Weekly Roberts Report: Market may be turning over

US - Agricultural US Commodity Market Report by Mike Roberts, Commodity Marketing Agent, Virginia Tech.
calendar icon 9 November 2006
clock icon 6 minute read

LEAN HOGS on the CME closed up on Monday with the DEC’06LH finishing the day at $64.525/cwt, up $0.350/cwt. The FEB’07LH closed up $0.525/cwt at $67.775/cwt. Funds initiated new buying late in the day, offsetting earlier profit taking. Hog-futures open interest was up 322 lots last Friday, setting a new record at 195,368 contracts. Some pressure was seen halfway through trading from profit taking and commercial hedging. Packers are expected to fill kill needs on Tuesday resulting in steady cash prices ahead of expected price declines later in the week.

Demand for pork is seen as slipping ahead of the Thanksgiving holiday demand increase for turkey. The average pork plant margin for Monday was estimated at $1.65/head, up $0.65/head from Friday but down $3.55/head from a week ago, according to HedgersEdge.com. USDA placed Friday’s pork carcass cutout at $67.51/cwt, up $0.02/cwt. The latest CME Lean Hog Index was $64.83/cwt, up $0.43/cwt. The 10-day moving average in nearby contracts seem to show that this market may be turning over. Cash sellers should push hogs off the feeding floors. Hedgers should be in short positions protecting 4th quarter and 1st quarter pork production. Corn users should consider pricing some near-term inputs on any market dip and selling a call at this time.

CORN on the Chicago Board of Trade (CBOT) traded unevenly on Monday with the DEC’06 futures contract closing up 1.2¢/bu cents at $3.433/bu. This was 14.0¢/bu cents higher than last Monday’s close. December ’07 futures were up 4.2¢/bu at $3.536/bu, 19.6¢/bu higher than last week. The market is anticipating lower crop production numbers in the next USDA report due out on Thursday, November 9. A fast depletion of corn supplies next year is expected as demand for corn from export, livestock, and ethanol sectors remains strong. Gains in wheat futures are also influencing this corn market.

Farmers are storing a lot of this harvest with expectations of selling at higher prices. The market is anticipating this and that is putting a damper on some of these prices. Even with that, demand is expected to outstrip production and supply unless a lot more corn acres are planted. USDA placed export inspections for corn last week at 51.9 bu, higher than the expected 40-45 million bu. Cash corn in the Midwest on Monday was mostly steady with some light selling. Cash corn in the Mid-Atlantic States opened lower again on Monday. Talking with a grower/processor in Texas late Monday it was made known that demand was still brisk for corn in the Hill Country. Friday’s CFTC Commitments of Traders report for futures and options combined had bull funds at 314,140 lots, down 12,511 from last week.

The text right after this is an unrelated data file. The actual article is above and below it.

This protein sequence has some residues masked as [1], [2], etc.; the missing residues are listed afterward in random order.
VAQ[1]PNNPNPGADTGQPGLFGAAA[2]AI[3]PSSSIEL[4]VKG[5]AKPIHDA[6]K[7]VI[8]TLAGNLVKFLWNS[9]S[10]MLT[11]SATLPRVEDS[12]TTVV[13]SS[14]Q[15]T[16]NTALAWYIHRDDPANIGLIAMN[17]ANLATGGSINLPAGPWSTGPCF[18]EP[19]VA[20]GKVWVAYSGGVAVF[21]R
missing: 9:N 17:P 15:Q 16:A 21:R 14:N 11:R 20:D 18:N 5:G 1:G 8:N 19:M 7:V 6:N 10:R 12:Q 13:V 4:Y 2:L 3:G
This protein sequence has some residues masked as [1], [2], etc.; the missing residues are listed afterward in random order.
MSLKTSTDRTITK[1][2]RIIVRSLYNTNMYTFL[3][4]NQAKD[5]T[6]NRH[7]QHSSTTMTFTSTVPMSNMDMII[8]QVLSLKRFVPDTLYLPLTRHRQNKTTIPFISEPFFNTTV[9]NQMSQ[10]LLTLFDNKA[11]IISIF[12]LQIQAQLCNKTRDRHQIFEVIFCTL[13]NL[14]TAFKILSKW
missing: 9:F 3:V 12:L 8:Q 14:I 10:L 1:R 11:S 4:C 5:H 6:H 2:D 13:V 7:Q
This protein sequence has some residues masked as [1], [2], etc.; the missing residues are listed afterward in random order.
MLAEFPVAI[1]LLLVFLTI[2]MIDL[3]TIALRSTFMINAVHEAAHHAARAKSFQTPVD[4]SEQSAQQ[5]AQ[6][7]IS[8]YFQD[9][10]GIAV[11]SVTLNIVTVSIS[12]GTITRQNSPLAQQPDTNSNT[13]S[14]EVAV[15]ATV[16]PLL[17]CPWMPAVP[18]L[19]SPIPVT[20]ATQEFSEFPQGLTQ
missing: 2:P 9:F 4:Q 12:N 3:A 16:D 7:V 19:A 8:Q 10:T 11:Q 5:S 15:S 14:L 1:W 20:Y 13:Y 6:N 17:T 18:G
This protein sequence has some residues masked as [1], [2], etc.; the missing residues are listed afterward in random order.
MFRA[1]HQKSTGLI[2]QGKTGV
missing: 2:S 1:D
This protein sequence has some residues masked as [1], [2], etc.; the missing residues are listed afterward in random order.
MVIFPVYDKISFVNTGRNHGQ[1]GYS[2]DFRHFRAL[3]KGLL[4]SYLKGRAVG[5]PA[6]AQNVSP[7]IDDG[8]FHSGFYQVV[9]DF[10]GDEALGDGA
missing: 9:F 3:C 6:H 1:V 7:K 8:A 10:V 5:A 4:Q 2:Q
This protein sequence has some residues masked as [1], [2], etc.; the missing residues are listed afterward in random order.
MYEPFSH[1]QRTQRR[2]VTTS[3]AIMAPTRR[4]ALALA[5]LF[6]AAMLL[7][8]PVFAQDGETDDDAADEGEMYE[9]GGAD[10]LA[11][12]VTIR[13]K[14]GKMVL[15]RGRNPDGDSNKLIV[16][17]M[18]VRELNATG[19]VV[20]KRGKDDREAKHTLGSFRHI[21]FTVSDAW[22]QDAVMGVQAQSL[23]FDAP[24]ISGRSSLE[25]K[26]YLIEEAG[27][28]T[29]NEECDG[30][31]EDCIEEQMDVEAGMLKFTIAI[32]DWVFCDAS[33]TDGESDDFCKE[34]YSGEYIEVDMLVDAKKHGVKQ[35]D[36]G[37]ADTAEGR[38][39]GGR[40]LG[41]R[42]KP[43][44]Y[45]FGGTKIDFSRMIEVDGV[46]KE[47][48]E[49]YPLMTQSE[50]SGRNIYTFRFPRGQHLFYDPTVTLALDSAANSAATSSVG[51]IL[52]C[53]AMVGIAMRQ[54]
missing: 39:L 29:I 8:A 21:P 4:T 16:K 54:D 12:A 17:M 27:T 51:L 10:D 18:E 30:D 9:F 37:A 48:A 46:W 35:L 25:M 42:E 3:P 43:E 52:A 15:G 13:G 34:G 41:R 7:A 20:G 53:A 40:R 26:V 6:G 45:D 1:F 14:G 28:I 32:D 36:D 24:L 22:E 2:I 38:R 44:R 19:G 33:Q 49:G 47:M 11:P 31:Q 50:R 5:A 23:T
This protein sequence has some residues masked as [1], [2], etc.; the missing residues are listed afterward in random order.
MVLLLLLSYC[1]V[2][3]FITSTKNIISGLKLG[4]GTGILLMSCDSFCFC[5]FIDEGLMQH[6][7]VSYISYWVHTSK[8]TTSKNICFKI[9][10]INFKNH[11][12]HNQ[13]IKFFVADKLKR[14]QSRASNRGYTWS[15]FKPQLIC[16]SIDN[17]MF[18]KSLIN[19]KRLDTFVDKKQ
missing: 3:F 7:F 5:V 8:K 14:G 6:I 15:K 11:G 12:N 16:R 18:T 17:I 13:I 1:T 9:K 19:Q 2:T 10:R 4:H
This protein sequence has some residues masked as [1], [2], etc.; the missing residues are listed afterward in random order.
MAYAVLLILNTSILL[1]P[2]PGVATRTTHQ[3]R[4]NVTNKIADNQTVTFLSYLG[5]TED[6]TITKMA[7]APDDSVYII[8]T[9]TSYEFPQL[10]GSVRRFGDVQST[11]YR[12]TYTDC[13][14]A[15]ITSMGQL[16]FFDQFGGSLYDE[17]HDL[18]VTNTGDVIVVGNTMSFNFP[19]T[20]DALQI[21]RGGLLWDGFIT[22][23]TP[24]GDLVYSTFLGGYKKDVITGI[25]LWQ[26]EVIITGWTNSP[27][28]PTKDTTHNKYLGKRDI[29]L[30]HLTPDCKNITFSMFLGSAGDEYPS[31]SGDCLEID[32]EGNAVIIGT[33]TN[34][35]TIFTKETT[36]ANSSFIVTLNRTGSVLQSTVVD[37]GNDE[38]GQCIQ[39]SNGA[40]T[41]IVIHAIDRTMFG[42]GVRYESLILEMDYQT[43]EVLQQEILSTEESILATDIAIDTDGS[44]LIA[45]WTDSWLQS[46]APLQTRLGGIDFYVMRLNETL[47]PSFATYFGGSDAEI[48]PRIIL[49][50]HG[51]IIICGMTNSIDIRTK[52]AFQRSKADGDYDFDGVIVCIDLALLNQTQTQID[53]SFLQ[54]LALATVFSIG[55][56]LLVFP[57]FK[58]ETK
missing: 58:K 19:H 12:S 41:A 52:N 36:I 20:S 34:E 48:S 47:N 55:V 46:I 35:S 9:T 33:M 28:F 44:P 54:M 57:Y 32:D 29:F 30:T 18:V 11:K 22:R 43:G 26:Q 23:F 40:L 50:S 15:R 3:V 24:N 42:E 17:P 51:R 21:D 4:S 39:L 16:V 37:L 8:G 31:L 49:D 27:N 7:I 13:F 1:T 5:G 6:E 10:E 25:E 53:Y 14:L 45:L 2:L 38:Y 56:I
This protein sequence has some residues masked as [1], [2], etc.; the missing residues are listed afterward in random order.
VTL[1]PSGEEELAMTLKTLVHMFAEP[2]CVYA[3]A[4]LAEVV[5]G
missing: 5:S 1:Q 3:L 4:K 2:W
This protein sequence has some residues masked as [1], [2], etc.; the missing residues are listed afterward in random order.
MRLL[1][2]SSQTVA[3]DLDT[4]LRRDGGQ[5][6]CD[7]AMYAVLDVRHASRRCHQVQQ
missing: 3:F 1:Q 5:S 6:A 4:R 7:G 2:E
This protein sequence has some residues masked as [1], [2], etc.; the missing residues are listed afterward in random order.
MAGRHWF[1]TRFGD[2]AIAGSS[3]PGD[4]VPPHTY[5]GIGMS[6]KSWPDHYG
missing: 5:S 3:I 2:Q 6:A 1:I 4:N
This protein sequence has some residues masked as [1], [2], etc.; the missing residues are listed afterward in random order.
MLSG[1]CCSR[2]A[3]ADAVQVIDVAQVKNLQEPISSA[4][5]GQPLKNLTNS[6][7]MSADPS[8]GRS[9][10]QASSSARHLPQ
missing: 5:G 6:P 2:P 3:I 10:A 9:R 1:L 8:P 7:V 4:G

Funds in bearish positions were placed at 48,608 contracts, up 7,328 lots. At these high prices for corn, it may pay to store that unsold crop for a January-February delivery. Producers should have considered having up to 60% of the ‘06 crop sold. Buying a call option might be a good idea.

SOYBEAN futures on the Chicago Board of Trade (CBOT) traded choppy as the NOV’06 soybean contract closed up 0.2¢/bu at $6.492/bu, almost 10.0¢/bu higher than last Monday. The NOV’07 soybean contract finished at $6.994/bu, up 4.2¢/bu and 12.4¢/bu cents higher than this time last week. This market is being dragged along with corn and wheat amid fundamentals that say it shouldn’t be. One analyst was quoted as saying, “You’re just going to see these markets chop around with each other more than anything else.” Corn is expected take a lot of soybean acres out of production next year.

Export pace was slow last week on top of another round of large November soybean deliveries. USDA placed soybeans inspected for export at 38.1 million bu on Monday. This was well below the expected 45-50 million bu. USDA placed the U.S. soybean crop as 90% harvested late Monday. This was within trade estimates of 88%-91% and also within the 5-year harvest pace of 91%. Friday’s CFTC Commitments of Traders report showed funds expanding net long positions in soybean futures and options combined for the week ended October 31. Cash sellers should consider holding present price levels until they have the beans harvested. Storing may pay in the short run in some areas.

WHEAT in Chicago (CBOT) closed higher amid reports of dry weather with DEC’06 futures closing at $4.980bu, up 5.4¢/bu and almost regaining the close of this time last week. JULY’07 wheat finished at 4.764/bu, up 7.4¢/bu from Friday, 10.4¢/bu higher than last week at this time. Exports were disappointing with USDA showing on Monday that 9.8 million bu were inspected last week for export. This was below estimates of between 13-16 million bu.

Drought in China slowing yield potential and wet weather in Australia slowing harvest is supporting this market. In addition, wet, cold weather in the U.S. Midwest is slowing planting and growth while dry weather in the U.S. Plains is affecting newly planted seedlings ahead of winter. USDA said late Monday that 59% of the U.S. winter wheat crop was rated good to excellent as of Sunday. This was down one point from the previous week. The market had expected the ratings to improve rather than decline.

Friday’s CFTC Commitments of Traders report had funds in net long positions in CBOT wheat futures down 1,151 lots from the previous week at 20,375 lots. Cash sellers with up to 80% of the ’06 crop sold are still in good shape. Buying a call option may still be considered at this time.

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